My immediate thoughts are that it sounds like the dogs is walking you, and that come night time, she's bored and unsure what she's supposed to be doing. If you are walking, especially, on a lead, your dog should not be greeting other dogs, people, anything, without you indicating that she's allowed to. Sound harsh? Too bad. When on lead (and, hopefully, off lead, too!), you are in charge, no exceptions. When walking my two, they aren't allowed to sniff stuff, either We walk, with me leading, and going where I say to go, and with purpose. They have free time on walks, as well, where they can sniff, run around, and do their own thing within reason, but, I'm the boss If your dog is jumping on, pulling, walking ahead of your, or greeting people, you are not in charge on your walk, and possibly in other areas of her training. Something to look into, perhaps. Hyacinth gave some good sources of information.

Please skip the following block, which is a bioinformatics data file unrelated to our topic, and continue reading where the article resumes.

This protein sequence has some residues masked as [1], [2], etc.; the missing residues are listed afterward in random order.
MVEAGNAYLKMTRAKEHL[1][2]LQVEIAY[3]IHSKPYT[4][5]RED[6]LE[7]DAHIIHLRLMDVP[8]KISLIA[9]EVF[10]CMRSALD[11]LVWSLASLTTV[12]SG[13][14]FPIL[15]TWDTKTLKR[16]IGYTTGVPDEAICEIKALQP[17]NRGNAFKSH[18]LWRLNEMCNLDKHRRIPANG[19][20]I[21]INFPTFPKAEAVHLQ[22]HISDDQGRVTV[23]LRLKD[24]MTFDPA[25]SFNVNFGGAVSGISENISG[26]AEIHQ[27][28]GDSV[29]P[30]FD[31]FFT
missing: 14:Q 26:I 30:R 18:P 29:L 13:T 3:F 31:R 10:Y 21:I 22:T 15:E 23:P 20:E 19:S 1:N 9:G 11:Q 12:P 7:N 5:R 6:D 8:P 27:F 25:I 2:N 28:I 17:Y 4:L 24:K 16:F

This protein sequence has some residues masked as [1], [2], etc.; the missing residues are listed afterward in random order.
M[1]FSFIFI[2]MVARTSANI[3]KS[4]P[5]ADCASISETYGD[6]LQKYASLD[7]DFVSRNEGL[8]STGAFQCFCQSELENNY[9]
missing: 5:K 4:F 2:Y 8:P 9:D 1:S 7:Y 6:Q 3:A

Secondly, destruction = boredom. It sounds like your dog is awake at night, and doesn't know what to do with herself, so, she destroys stuff. I agree with the others, either invest in a bed or a crate that you can train her to sleep in, or, give her more things to do at night if you can't. Bones, food toys, resistance toys, whatever works. But, realistically, she eventually needs to learn that nighttime is for sleeping.

  7. #7
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    Turbo Chook - Products - Aussie Dog Products

    You might want to get one or two of these things and find a place to hang them up for your dog. It's not the whole answer but as long as she's getting something different on a regular basis, plus all the other stuff going in, ie trick training tires a dog out as much as a long walk because it works their brain...